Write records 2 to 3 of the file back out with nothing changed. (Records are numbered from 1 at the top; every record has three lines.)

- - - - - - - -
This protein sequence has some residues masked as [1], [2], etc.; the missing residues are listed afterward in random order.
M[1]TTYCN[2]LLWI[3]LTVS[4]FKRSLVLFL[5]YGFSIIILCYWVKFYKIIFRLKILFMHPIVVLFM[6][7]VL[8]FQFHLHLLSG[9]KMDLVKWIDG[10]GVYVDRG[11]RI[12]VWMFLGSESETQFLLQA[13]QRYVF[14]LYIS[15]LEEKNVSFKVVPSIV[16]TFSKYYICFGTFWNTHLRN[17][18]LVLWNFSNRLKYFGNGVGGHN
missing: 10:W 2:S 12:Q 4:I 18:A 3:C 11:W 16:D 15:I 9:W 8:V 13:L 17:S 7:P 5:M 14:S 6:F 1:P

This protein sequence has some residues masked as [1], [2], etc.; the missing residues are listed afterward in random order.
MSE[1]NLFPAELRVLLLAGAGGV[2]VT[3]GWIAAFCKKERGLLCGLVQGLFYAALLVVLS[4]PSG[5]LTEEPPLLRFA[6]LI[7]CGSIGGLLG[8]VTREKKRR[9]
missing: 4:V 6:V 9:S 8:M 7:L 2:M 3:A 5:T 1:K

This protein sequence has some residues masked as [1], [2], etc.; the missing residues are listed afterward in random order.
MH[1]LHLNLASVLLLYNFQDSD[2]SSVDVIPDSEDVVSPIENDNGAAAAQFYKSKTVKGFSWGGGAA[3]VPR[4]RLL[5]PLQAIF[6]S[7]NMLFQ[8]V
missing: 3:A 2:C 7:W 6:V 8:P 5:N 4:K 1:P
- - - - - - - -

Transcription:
This protein sequence has some residues masked as [1], [2], etc.; the missing residues are listed afterward in random order.
MSE[1]NLFPAELRVLLLAGAGGV[2]VT[3]GWIAAFCKKERGLLCGLVQGLFYAALLVVLS[4]PSG[5]LTEEPPLLRFA[6]LI[7]CGSIGGLLG[8]VTREKKRR[9]
missing: 4:V 6:V 9:S 8:M 7:L 2:M 3:A 5:T 1:K

This protein sequence has some residues masked as [1], [2], etc.; the missing residues are listed afterward in random order.
MH[1]LHLNLASVLLLYNFQDSD[2]SSVDVIPDSEDVVSPIENDNGAAAAQFYKSKTVKGFSWGGGAA[3]VPR[4]RLL[5]PLQAIF[6]S[7]NMLFQ[8]V
missing: 3:A 2:C 7:W 6:V 8:P 5:N 4:K 1:P